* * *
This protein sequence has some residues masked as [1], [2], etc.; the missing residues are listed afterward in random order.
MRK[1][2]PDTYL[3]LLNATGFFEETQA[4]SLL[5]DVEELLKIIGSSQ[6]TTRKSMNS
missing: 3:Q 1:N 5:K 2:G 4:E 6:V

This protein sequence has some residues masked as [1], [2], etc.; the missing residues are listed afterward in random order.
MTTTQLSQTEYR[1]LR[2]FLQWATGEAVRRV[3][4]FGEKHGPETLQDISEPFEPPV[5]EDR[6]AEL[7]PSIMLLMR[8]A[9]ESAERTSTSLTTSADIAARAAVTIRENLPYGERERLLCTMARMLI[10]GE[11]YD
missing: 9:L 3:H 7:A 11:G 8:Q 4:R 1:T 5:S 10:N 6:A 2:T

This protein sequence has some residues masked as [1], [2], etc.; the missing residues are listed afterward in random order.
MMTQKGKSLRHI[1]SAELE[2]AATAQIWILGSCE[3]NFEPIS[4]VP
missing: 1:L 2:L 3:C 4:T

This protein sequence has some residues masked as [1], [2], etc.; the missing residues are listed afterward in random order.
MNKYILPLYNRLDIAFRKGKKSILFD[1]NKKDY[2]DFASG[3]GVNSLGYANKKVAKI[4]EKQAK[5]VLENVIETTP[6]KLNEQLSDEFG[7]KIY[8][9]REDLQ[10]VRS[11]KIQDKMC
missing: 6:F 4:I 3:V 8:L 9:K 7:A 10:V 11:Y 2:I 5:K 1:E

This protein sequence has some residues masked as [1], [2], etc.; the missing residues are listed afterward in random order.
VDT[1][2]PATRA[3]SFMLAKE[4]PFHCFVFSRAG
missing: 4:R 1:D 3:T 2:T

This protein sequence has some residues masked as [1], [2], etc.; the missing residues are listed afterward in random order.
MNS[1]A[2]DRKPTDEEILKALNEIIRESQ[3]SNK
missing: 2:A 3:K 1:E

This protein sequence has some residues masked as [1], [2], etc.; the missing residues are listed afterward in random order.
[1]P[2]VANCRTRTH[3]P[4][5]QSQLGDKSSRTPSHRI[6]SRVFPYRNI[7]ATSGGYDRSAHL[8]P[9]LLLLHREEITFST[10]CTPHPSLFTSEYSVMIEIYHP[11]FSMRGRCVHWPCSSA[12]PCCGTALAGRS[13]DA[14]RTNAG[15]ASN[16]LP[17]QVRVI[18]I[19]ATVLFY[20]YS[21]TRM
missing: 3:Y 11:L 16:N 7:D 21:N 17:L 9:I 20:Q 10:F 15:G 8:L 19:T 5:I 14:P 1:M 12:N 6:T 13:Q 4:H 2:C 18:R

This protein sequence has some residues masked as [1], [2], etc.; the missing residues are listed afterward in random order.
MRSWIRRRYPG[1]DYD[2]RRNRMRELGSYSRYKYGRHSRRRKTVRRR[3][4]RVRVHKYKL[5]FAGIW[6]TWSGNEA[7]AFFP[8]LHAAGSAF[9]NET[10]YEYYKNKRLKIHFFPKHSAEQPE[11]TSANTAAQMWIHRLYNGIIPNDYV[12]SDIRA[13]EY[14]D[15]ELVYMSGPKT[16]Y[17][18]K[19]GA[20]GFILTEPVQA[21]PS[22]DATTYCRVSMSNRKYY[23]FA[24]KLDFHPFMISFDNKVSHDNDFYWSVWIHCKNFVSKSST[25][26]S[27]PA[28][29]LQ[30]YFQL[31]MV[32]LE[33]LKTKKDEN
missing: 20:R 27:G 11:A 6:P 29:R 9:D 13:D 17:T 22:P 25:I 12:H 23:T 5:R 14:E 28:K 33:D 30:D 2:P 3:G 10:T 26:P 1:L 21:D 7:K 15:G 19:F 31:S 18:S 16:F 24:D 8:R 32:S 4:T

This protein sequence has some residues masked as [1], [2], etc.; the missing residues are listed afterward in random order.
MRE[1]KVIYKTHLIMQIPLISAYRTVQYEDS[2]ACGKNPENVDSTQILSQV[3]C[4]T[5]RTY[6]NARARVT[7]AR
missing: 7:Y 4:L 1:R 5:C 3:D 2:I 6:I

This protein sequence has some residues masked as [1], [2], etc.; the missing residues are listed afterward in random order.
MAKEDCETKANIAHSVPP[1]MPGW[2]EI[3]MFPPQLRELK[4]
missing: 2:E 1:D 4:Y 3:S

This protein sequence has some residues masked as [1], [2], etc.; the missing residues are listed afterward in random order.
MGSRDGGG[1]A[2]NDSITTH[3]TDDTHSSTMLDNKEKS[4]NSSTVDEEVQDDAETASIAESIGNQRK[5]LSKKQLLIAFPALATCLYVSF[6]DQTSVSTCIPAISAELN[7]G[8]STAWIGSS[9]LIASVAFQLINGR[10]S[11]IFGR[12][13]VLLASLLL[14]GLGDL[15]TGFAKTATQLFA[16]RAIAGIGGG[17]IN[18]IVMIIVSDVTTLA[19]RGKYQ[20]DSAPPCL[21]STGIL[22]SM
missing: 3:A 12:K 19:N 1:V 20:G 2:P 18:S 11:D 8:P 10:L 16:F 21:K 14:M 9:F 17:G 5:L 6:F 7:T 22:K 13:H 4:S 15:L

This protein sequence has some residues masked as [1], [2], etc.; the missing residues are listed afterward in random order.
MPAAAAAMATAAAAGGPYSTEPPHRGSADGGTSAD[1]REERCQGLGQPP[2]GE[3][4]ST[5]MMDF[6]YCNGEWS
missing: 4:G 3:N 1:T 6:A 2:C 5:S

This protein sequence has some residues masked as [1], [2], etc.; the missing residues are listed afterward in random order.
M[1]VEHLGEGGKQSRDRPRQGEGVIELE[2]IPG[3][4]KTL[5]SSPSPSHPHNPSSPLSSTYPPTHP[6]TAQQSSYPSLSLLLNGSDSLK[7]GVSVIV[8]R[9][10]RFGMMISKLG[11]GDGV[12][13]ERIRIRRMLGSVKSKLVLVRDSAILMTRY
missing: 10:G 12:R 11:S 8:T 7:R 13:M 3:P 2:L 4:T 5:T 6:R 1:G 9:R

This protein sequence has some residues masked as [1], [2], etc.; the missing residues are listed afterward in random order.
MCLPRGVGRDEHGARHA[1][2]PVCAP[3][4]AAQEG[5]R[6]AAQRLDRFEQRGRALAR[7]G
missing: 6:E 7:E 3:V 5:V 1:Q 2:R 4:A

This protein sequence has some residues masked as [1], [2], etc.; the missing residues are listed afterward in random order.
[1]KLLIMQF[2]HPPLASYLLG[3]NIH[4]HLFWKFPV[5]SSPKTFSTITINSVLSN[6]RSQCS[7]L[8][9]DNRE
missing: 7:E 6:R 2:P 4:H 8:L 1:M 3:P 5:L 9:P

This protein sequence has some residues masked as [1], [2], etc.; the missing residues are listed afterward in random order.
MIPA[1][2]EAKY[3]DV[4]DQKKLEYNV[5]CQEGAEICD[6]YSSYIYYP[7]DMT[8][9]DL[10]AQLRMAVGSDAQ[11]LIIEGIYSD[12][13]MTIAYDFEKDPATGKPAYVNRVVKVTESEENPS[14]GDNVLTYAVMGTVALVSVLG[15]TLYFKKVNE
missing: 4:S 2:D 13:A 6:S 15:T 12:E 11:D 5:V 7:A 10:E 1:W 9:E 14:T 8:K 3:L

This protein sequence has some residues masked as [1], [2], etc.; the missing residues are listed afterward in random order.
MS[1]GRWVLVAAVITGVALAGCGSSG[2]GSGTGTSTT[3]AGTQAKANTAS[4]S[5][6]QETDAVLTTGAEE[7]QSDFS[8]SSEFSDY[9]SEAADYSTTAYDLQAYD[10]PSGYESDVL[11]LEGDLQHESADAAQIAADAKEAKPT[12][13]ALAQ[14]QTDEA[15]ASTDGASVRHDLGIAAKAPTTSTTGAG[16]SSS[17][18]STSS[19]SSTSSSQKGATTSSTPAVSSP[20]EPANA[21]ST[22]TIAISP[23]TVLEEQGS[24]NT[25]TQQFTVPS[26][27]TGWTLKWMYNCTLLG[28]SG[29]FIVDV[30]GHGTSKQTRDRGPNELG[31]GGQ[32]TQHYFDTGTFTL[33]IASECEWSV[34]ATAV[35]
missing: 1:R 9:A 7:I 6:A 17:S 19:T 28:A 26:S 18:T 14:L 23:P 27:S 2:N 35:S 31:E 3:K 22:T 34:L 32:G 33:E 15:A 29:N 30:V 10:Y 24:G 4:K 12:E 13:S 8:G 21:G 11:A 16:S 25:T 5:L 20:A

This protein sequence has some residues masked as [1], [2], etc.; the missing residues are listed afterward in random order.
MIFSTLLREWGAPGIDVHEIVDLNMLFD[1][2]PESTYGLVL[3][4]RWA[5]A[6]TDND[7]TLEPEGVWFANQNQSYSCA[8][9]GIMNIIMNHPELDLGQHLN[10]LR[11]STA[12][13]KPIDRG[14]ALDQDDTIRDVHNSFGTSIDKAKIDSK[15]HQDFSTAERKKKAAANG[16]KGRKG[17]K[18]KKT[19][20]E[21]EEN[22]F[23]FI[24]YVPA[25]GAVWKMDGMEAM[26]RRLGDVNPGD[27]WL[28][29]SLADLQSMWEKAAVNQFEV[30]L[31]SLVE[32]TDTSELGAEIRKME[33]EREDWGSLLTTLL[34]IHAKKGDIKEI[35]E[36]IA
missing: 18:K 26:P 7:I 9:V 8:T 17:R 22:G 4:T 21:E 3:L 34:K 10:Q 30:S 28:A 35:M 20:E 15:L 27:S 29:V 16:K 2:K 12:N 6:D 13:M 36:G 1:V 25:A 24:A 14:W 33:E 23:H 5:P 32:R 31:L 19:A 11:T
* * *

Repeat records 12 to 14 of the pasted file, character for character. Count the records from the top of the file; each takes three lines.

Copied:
This protein sequence has some residues masked as [1], [2], etc.; the missing residues are listed afterward in random order.
MPAAAAAMATAAAAGGPYSTEPPHRGSADGGTSAD[1]REERCQGLGQPP[2]GE[3][4]ST[5]MMDF[6]YCNGEWS
missing: 4:G 3:N 1:T 6:A 2:C 5:S

This protein sequence has some residues masked as [1], [2], etc.; the missing residues are listed afterward in random order.
M[1]VEHLGEGGKQSRDRPRQGEGVIELE[2]IPG[3][4]KTL[5]SSPSPSHPHNPSSPLSSTYPPTHP[6]TAQQSSYPSLSLLLNGSDSLK[7]GVSVIV[8]R[9][10]RFGMMISKLG[11]GDGV[12][13]ERIRIRRMLGSVKSKLVLVRDSAILMTRY
missing: 10:G 12:R 11:S 8:T 7:R 13:M 3:P 2:L 4:T 5:T 6:R 1:G 9:R

This protein sequence has some residues masked as [1], [2], etc.; the missing residues are listed afterward in random order.
MCLPRGVGRDEHGARHA[1][2]PVCAP[3][4]AAQEG[5]R[6]AAQRLDRFEQRGRALAR[7]G
missing: 6:E 7:E 3:V 5:V 1:Q 2:R 4:A